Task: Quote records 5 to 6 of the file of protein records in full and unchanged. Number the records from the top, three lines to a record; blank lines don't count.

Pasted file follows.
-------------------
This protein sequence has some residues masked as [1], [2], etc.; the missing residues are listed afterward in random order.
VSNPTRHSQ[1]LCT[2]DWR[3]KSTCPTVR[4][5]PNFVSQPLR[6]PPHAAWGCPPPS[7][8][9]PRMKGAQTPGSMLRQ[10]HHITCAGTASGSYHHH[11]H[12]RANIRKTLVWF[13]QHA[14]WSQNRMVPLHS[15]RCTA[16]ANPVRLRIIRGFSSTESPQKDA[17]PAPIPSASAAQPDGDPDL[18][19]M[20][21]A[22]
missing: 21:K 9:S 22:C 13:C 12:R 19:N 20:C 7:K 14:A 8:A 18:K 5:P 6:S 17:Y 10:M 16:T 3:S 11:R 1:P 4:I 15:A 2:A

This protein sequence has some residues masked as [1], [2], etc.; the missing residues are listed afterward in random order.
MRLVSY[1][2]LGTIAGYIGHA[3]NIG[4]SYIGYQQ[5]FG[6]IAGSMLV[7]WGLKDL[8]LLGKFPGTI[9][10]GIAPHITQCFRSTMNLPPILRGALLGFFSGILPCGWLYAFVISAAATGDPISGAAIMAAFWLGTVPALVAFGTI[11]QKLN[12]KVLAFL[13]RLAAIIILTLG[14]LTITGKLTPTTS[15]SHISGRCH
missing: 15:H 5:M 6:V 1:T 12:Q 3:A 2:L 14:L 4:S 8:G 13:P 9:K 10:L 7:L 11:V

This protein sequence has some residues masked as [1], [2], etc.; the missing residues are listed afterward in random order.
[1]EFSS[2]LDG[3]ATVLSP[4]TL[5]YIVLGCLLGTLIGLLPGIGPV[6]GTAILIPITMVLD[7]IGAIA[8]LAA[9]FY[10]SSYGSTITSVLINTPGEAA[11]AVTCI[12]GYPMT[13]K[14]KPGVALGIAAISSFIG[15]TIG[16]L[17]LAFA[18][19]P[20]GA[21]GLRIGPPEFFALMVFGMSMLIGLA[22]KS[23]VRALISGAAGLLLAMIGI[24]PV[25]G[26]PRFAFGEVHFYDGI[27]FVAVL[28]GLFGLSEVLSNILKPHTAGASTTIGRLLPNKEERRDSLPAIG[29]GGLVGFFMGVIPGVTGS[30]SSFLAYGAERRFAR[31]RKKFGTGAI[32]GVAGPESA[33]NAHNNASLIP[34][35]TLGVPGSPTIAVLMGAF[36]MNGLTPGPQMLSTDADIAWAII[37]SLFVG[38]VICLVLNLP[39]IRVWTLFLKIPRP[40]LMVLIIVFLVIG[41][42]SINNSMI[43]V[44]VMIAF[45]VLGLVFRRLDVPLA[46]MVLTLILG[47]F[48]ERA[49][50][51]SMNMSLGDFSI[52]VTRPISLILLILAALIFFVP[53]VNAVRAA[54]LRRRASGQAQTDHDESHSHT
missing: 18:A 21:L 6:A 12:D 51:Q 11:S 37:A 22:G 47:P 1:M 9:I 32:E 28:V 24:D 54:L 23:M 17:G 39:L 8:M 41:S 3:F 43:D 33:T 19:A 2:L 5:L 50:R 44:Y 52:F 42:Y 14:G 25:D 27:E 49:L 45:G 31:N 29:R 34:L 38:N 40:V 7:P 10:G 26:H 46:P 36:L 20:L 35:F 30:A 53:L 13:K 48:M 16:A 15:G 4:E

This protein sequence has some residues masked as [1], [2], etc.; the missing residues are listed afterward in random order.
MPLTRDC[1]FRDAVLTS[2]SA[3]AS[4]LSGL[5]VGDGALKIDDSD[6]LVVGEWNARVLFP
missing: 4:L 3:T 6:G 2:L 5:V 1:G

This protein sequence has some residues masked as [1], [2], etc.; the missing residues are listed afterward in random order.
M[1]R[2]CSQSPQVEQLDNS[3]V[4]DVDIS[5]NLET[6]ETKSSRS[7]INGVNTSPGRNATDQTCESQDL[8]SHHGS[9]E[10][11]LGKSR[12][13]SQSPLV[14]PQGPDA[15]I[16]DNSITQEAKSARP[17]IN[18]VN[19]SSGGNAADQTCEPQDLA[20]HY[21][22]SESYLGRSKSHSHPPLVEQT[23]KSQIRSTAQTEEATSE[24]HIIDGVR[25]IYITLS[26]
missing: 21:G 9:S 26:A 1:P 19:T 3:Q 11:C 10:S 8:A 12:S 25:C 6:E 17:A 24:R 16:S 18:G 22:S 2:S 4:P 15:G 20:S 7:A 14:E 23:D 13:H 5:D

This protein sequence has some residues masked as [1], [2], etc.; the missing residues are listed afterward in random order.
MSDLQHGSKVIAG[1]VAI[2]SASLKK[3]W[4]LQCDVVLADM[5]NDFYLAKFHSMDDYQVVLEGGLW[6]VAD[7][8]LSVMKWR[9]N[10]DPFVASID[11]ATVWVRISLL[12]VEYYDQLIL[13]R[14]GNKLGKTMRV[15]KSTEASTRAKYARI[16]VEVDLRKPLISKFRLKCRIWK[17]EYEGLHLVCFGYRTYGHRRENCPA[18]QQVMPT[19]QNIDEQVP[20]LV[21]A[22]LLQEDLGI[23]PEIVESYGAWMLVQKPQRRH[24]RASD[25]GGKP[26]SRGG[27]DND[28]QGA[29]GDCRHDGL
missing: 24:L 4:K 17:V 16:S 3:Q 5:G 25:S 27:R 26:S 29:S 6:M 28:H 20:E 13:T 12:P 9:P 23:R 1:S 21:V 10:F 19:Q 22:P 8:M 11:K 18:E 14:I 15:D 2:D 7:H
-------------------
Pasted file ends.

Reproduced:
This protein sequence has some residues masked as [1], [2], etc.; the missing residues are listed afterward in random order.
M[1]R[2]CSQSPQVEQLDNS[3]V[4]DVDIS[5]NLET[6]ETKSSRS[7]INGVNTSPGRNATDQTCESQDL[8]SHHGS[9]E[10][11]LGKSR[12][13]SQSPLV[14]PQGPDA[15]I[16]DNSITQEAKSARP[17]IN[18]VN[19]SSGGNAADQTCEPQDLA[20]HY[21][22]SESYLGRSKSHSHPPLVEQT[23]KSQIRSTAQTEEATSE[24]HIIDGVR[25]IYITLS[26]
missing: 21:G 9:S 26:A 1:P 19:T 3:Q 11:C 10:S 8:A 12:S 25:C 6:E 17:A 24:R 16:S 18:G 22:S 2:S 4:P 15:G 20:S 7:A 14:E 23:D 13:H 5:D

This protein sequence has some residues masked as [1], [2], etc.; the missing residues are listed afterward in random order.
MSDLQHGSKVIAG[1]VAI[2]SASLKK[3]W[4]LQCDVVLADM[5]NDFYLAKFHSMDDYQVVLEGGLW[6]VAD[7][8]LSVMKWR[9]N[10]DPFVASID[11]ATVWVRISLL[12]VEYYDQLIL[13]R[14]GNKLGKTMRV[15]KSTEASTRAKYARI[16]VEVDLRKPLISKFRLKCRIWK[17]EYEGLHLVCFGYRTYGHRRENCPA[18]QQVMPT[19]QNIDEQVP[20]LV[21]A[22]LLQEDLGI[23]PEIVESYGAWMLVQKPQRRH[24]RASD[25]GGKP[26]SRGG[27]DND[28]QGA[29]GDCRHDGL
missing: 24:L 4:K 17:V 16:S 3:Q 5:G 25:S 27:R 26:S 29:S 6:M 28:H 20:E 13:T 12:P 9:P 23:R 1:S 21:V 10:F 19:Q 22:P 8:M 11:K 18:E 14:I 15:D 2:D 7:H